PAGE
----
Life is funny. We often spend a lot of our time crafting our careers. Whether it’s going to school, taking an internship, or working hard to move up the corporate ladder, we put a lot of effort into the things that we do. So, when an opportunity just happens to fall into your lap, it can often take you by surprise, or you can feel like you’re not worthy of it. I’ve always believed that it’s these opportunities that can offer some of the best chapters in the story of your life.
And it was one of these opportunities that saw me become a professional caddy on the LPGA tour.
For the 2016 golf season I was a member at Priddis Greens Golf & Country Club. That year they hosted the CP Canadian Women’s Open and I signed up to volunteer. My job was going to be a couple of shifts marshaling on the 18th hole.
Before the tournament week I was chatting with one of the pros as we passed each other on a staircase. He mentioned that often LPGA players will take a ‘local caddy’ for the week as opposed to paying someone to travel with them. I thought hey, I might as well throw my hat in the ring for that. The pro mentioned that often they only need a handful of caddies, but he’d put my name forward.
Sunday night, as tournament week was hours from starting, I hadn’t heard a thing about caddying. I was a little disappointed, but also a little relieved. I actually had ZERO experience caddying. Ever. In my life.
Then I got an e-mail.
And thus began my unlikely adventure into professional caddying.
We played several practice rounds, then a Thursday and Friday round, where unfortunately we did not make the cut. I gave my player a hearty thank-you for taking me on, and putting up with my ineptness through the first few practice rounds, and we parted ways for what I thought would be the last time.
Fast forward to February of this year.
My wife and I have a newborn daughter at home. My wife is on mat-leave and working as a writer from home, I can work from anywhere in the world, so we decide to go visit my in-laws in Palm Desert for six weeks.
As it turns out there were LPGA tournaments in Phoenix, Carlsbad and Palm Desert while we were going to be down there. I touched base with the woman I caddied for before and mentioned we’ll be down there and if she needs a caddy I would be happy to take on the task. Despite my previous efforts at caddying, she quickly agreed and just like that I was on my way to caddying in a minimum of two more LPGA tournaments.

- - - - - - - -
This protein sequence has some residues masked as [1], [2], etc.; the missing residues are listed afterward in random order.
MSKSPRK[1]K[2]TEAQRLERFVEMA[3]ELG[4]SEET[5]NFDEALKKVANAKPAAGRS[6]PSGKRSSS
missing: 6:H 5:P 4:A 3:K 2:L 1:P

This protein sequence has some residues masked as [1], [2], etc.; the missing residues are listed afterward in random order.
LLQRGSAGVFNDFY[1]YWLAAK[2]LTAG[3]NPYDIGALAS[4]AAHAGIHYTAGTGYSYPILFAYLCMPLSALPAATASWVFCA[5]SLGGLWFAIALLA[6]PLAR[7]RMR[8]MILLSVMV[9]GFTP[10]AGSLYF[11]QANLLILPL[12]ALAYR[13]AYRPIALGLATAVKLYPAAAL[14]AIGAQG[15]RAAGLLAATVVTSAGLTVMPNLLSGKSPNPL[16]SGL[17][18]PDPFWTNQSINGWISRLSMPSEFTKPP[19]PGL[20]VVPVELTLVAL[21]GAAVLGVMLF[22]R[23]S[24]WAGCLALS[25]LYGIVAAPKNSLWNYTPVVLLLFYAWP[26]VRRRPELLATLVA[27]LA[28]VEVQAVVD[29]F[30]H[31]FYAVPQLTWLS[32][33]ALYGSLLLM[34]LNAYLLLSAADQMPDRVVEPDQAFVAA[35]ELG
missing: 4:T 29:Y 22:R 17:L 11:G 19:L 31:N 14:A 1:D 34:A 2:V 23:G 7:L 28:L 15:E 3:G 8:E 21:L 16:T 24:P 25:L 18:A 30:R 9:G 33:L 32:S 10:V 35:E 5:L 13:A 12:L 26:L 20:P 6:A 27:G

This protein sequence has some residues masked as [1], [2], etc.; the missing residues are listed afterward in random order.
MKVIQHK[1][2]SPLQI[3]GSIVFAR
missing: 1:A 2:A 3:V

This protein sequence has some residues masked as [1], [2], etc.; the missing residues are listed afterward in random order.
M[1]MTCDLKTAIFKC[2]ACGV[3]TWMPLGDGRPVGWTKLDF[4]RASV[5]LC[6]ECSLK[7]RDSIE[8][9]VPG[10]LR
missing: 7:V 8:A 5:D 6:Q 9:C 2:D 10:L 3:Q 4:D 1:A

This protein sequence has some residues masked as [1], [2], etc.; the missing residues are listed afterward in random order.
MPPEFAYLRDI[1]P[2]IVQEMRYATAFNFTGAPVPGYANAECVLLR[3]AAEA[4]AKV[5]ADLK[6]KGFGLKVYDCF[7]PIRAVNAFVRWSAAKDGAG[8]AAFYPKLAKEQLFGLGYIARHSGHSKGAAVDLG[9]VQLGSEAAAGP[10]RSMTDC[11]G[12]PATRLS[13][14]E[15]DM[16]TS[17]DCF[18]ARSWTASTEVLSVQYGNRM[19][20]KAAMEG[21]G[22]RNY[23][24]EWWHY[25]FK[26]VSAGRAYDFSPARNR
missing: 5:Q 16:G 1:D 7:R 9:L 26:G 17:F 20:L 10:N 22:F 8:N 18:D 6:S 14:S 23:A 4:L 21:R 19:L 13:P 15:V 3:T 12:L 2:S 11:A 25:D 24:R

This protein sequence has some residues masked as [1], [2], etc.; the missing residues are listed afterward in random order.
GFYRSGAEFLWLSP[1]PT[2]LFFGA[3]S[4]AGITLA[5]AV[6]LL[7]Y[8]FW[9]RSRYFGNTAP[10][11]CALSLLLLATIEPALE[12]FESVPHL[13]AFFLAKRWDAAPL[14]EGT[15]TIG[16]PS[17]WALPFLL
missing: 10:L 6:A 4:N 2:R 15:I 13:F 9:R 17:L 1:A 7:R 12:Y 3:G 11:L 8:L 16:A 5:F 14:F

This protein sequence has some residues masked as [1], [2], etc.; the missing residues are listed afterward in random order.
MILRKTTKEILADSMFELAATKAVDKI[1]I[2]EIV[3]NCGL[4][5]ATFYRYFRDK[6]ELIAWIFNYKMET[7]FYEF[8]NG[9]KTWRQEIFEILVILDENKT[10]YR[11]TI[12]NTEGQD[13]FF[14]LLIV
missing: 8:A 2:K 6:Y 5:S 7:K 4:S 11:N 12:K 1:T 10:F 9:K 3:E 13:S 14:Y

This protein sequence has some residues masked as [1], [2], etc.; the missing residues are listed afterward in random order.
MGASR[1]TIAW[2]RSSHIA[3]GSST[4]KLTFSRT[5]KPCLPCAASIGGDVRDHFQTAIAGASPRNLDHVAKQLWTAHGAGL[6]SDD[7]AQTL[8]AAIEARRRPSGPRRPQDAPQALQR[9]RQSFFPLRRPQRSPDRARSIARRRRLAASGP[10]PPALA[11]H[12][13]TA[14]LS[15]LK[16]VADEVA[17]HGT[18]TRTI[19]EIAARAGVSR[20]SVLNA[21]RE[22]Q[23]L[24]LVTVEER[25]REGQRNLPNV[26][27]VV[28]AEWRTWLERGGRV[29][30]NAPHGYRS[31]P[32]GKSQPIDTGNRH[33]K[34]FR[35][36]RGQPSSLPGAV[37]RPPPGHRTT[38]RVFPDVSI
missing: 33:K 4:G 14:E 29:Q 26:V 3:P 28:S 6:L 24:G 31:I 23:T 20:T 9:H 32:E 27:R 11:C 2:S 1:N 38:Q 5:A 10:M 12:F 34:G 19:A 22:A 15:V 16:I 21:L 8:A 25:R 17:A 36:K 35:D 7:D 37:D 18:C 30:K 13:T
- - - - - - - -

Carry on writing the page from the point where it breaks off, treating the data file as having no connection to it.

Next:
How to become a professional caddy
As I’m sitting here typing this out, I realize that my own story is mostly luck. But it’s also making yourself available to opportunities that come up, and diving in head first. So, while my path to becoming a professional caddy may have been unusual, it’s not impossible for you to become one as well.
The first thing you need to be a caddy is good golf knowledge. Most caddies – although it’s important to note not all – are good golfers in their own right. Through my three weeks of caddying I met caddies that were former McKenzie Tour players, mini-tour players, collegiate golfers, and European tour players. This is certainly not a prerequisite, but many players on tour will ask for your advice with reading greens, and different shot shapes during different conditions.
Personally, I’m a 7-handicap golfer, with no professional tournament experience. I was just fortunate that I was paired with a golfer who is very independent and didn’t need to rely on me for yardages, green reading or shot calling.
At absolute minimum, you need to know the rules of golf and the etiquette of golf.
Next thing you need to be a professional caddy, is athleticism. You need to be physically capable of carrying a 40 lbs bag around a golf course for 6 days in a row. Two of the three courses I walked were extremely hilly and played long yardages – the typical golf course equals 6-8 kilometers of walking. The third course, was flat but was a desert course in Phoenix with no shade while temperatures jumped between 36 and 40 degrees Celsius.
Once you’re in tournament week, calling in sick is not an option. Good shoes, blister pads, band aids and staying hydrated are keys to making it through the week.
Lastly, is to get involved. Find local professional tournaments and don’t be shy. Just ask. Most mini-tour players or players on the McKenzie tour as well as some players on the Web.com and LPGA tour won’t have their own caddies. Find out who the caddy master is for that week, and get in touch with them. The more experience you have, the better, but as I have demonstrated it’s not absolutely necessary.
This is the point in my articles where I usually like to include additional resources to help you in your journey. However, when it comes to caddying there isn’t many. My advice to you is to contact private courses in your area, or local tournaments in your city.
If you have questions you’d like me to answer, or you’d like to hear about the time I talked Harry Potter with Michelle Wie, leave a comment!